FDA launches effort to ban ephedra products: linked to serious adverse events

FDA launches effort to ban ephedra products: linked to serious adverse events – News

Deeanna Franklin

The Food and Drug Administration has announced plans to ban the sale of all dietary supplements containing ephedra, marking the first time the agency has moved to ban a dietary supplement. The agency has issued a consumer alert advising the public to immediately stop buying and using products containing ephedra.

FDA Commissioner Dr. Mark B. McClellan and Health and Human Services Secretary Tommy G. Thompson announced the agency’s plan to publish a final rule prohibiting the use and sale of dietary supplements containing ephedrine alkaloids. The FDA rule will state that the use of ephedra poses an unreasonable risk of serious illness or injury. The ban becomes effective 60 days following publication of this rule; however, the FDA could not give an exact date when the rule would be published as it is still under review.

The FDA “worked hard to obtain and review all available evidence about the risks and benefits of ephedra, including its pharmacology, studies of ephedra safety and effectiveness, adverse event reports, and reviews by independent experts,” Dr. McClellan said in a statement.

Ephedra is contained in a variety of products that claim it can aid weight loss, enhance athletic performance, and increase energy. Aside from some evidence showing limited effectiveness for short-term weight loss, the FDA could not substantiate any other benefits.

Adverse events linked to ephedra include increased blood pressure, heart ailments, strokes, dizziness, psychosis, headache, exfoliative dermatitis, and insomnia, as well as uterine contractions.

As many as 155 deaths have been tied to the dietary supplement, including the high-profile death last year of 23-year-old Baltimore Orioles pitcher Steve Bechler. The National Football League banned the use of the herb by its players, and last year legislatures in California, Illinois, and New York had banned its use.

Several large retailers, including GNC and 7-Eleven stores, had also stopped selling ephedra before the announcement from the FDA.

In April 2003, the American Heart Association issued a statement claiming that the herb’s dangers outweighed any potential benefits and urging the FDA to prohibit sales. The AHA supported the agency’s early proposal to limit manufacturing and marketing of the stimulant, and recommended that consumers consult with their physicians before using any ephedra products. The American Academy of Family Physicians and the American Medical Association issued similar statements.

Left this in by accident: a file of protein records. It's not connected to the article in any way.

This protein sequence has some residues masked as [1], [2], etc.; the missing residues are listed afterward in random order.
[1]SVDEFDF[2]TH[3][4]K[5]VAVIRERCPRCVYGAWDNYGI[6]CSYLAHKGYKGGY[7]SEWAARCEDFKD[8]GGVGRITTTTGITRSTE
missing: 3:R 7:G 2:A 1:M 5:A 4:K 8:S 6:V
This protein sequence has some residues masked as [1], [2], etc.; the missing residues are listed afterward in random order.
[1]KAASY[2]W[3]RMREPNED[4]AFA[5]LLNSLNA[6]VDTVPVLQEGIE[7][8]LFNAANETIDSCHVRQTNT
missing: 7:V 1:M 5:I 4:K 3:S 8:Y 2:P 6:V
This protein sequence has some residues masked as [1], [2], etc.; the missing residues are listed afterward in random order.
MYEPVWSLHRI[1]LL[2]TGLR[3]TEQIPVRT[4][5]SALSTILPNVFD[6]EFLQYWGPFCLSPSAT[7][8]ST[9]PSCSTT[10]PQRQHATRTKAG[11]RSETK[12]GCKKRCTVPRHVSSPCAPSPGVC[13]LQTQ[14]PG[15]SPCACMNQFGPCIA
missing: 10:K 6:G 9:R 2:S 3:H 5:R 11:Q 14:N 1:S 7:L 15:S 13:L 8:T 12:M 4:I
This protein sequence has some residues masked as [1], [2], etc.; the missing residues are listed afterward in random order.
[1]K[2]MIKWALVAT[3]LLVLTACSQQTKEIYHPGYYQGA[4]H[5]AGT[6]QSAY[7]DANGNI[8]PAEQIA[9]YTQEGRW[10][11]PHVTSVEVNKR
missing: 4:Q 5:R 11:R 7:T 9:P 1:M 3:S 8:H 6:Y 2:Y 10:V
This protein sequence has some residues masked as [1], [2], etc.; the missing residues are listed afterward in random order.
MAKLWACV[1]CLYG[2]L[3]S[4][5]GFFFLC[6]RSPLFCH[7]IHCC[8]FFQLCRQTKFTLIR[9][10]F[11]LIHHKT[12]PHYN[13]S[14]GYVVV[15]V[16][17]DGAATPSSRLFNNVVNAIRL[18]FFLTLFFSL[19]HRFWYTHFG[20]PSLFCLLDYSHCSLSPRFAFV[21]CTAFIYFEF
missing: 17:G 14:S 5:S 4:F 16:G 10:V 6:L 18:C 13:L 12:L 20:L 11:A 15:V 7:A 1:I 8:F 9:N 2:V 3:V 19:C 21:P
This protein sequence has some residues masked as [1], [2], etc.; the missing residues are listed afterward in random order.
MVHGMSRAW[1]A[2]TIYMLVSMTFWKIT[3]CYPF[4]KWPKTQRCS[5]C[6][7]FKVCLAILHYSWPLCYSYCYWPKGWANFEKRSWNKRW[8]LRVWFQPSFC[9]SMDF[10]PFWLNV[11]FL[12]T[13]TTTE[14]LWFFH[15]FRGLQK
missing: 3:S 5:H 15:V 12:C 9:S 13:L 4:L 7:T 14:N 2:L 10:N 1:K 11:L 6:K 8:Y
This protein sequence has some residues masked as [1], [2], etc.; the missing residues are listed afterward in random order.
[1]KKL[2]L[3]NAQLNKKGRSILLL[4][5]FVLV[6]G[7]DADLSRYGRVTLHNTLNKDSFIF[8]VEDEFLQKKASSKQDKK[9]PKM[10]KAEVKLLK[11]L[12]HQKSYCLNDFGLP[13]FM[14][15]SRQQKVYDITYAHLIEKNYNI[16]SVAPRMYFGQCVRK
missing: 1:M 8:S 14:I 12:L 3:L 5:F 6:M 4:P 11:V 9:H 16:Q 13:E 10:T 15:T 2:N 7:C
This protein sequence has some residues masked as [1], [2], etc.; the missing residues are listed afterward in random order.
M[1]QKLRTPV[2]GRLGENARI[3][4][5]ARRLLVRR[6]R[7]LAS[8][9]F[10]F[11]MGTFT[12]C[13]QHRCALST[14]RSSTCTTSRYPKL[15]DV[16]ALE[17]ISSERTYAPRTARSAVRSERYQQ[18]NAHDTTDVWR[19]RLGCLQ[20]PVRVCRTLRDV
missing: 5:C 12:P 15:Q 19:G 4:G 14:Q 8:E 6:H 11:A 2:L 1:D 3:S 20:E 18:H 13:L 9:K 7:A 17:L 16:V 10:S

Under the Dietary Supplement Health and Education Act of 1994 (DSHEA), in order to ban a supplement, the onus is on the FDA to prove that a product presents a significant and unreasonable risk to consumers. The FDA based its ephedra decision on data it received from a commissioned report by the Rand Corporation, an independent, nonprofit scientific institute, and over 16,000 reports of adverse reactions.

The agency also received information from the House Energy and Commerce Committee, which had been holding hearings on the safety of ephedra. The congressional committee’s information suggested that the safety claims made by various manufacturers of ephedra products were false

Ephedra is a naturally occurring botanical (Ephedra sinensis) that goes by several names (see box) and has been used in Chinese medicine for over 4,000 years to treat asthma, nasal congestion, edema, colds, flu, and fever, and as an appetite suppressant. It contains two alkaloids: ephedrine and pseudoephedrine. Ephedrine can produce amphetamine-like actions and acts as a central nervous system stimulant. It can cause bronchodilation, mydriasis, increased heart rate, and constipation. Pseudoephedrine is a stronger diuretic with similar adrenergic activity, but is less potent than ephedrine.

When chemically synthesized, ephedrine is regulated as a drug. According to the FDA, the ban does not pertain to over-the-counter and prescription drugs containing synthesized ephedrine. Nor does the ban apply to traditional Chinese herbal remedies or herbal teas, which are regulated the same as foods.

Many critics of the new rule regarded the ban as too little too late. The Washington-based consumer advocacy group Public Citizen filed a petition with the FDA in September 2001 seeking to ban ephedra. “When we filed our petition, there were reports of 81 ephedra-related deaths. Now, after that number has nearly doubled and very little ephedra is being manufactured, the FDA finally announces a ban. This is an inexcusable dereliction of responsibility,” said Dr. Sidney Wolfe, the group’s health research director, in a statement.

While the FDA has sent letters to numerous manufacturers warning them of the impending ban, many of these manufacturers, including the largest, Twin Laboratories, EAS, and Metabolife, had already discontinued making and selling ephedra products.

Numerous lawsuits with multimillion-dollar awards to plaintiffs had made it difficult for many companies to secure liability insurance.


Senior Writer

COPYRIGHT 2004 International Medical News Group

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